Background: A scoring system for clinical assessment of mortality risk has been previously proposed for bariatric surgery (Demaria EJ, Portenier D, Wolfe L, Surg Obes Relat Dis. 2007;3:34-40.). The Obesity Surgery Mortality Risk Score (OS-MRS) was developed from a single institution experience of 2075 patients. The current study provides multicenter validation of the value of the OS-MRS. The OS-MRS assigns 1 point to each of 5 preoperative variables, including body mass index>or=50 kg/m2, male gender, hypertension, known risk factors for pulmonary embolism (previous thromboembolism, preoperative vena cava filter, hypoventilation, pulmonary hypertension), and age>or=45 years. Patients with total score of 0 to 1 are classified as 'A' (lowest) risk group, score 2 to 3 as 'B' (intermediate) risk group, and score 4 to 5 as 'C' (high) risk group.
Methods: Prospectively-collected data from 4431 consecutive patients undergoing a primary gastric bypass at 4 bariatric programs recruited to validate the proposed system were analyzed to assess OS-MRS as a means of stratifying surgical mortality risk.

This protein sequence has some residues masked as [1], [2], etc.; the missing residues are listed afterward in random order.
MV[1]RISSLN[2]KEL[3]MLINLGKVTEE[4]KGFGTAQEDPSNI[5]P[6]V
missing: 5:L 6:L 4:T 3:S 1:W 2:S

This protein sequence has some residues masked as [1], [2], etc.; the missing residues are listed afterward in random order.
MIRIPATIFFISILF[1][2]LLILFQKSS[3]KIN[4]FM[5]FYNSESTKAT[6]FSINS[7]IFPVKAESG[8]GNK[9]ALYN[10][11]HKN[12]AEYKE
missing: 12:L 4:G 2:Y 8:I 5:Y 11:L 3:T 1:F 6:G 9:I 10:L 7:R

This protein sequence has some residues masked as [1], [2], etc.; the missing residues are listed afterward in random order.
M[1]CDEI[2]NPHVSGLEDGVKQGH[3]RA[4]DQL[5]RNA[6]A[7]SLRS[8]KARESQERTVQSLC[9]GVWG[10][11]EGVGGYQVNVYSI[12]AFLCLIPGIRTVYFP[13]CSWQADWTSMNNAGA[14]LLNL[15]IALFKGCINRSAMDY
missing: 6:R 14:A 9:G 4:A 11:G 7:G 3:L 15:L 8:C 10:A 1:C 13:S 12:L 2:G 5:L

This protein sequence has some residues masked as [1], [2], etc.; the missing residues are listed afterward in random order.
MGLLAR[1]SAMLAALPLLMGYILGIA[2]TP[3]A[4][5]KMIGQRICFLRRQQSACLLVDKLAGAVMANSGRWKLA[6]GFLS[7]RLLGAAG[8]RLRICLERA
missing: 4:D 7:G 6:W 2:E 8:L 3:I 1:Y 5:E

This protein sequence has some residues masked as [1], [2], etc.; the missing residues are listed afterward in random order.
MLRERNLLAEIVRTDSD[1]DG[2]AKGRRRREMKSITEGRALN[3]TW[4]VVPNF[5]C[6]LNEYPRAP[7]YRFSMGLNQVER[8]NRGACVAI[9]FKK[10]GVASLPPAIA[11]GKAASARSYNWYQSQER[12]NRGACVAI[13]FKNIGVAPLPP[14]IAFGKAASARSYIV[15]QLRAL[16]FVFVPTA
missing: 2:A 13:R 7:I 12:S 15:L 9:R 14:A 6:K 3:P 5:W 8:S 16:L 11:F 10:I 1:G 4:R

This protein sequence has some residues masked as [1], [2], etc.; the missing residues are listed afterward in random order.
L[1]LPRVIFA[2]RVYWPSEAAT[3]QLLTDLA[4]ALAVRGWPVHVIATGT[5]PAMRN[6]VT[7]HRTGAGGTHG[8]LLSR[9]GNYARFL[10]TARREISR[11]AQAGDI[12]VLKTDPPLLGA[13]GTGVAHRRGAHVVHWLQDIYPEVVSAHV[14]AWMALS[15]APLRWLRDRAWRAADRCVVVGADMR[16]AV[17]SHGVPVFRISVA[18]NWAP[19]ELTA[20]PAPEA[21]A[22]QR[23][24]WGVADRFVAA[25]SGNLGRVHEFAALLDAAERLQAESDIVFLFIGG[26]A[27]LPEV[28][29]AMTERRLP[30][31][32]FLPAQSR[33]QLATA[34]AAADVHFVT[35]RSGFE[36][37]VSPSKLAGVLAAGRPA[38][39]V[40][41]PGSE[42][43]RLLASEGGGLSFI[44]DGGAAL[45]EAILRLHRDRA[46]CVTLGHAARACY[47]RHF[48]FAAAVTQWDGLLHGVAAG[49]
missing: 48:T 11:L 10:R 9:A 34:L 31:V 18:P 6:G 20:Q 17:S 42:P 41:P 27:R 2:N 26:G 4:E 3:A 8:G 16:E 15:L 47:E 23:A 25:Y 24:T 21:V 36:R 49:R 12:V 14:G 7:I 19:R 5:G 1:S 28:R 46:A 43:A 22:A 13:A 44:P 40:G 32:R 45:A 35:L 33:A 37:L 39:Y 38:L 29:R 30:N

Results: There were 33 total deaths for an overall mortality for the validation cohort of 0.7% consistent with published standards. Mortality for 2164 class A patients was 0.2%, for 2142 class B patients was 1.1%, and for 125 class C patients was 2.4%. Mortality was significantly different between each of the class A, B, and C groupings (P<0.05, chi2). Mortality was 5-fold greater in the class B group than in class A. Only 6 patients with all 5 risk factors were identified. Class C patients (n=125, 3% of total cohort) were characterized by a 12-fold greater mortality than the lowest risk group (A) and a disproportionate 9% of all mortalities.
Conclusion: The OS-MRS was found to stratify mortality risk in 4431 patients from 4 validation centers that were nonparticipants in the original defining cohort study. The score represents the first validated scoring system for risk stratification in bariatric surgery and is anticipated to aid informed consent discussions, guide surgical decision-making, and allow standardization of outcome comparisons between treatment centers.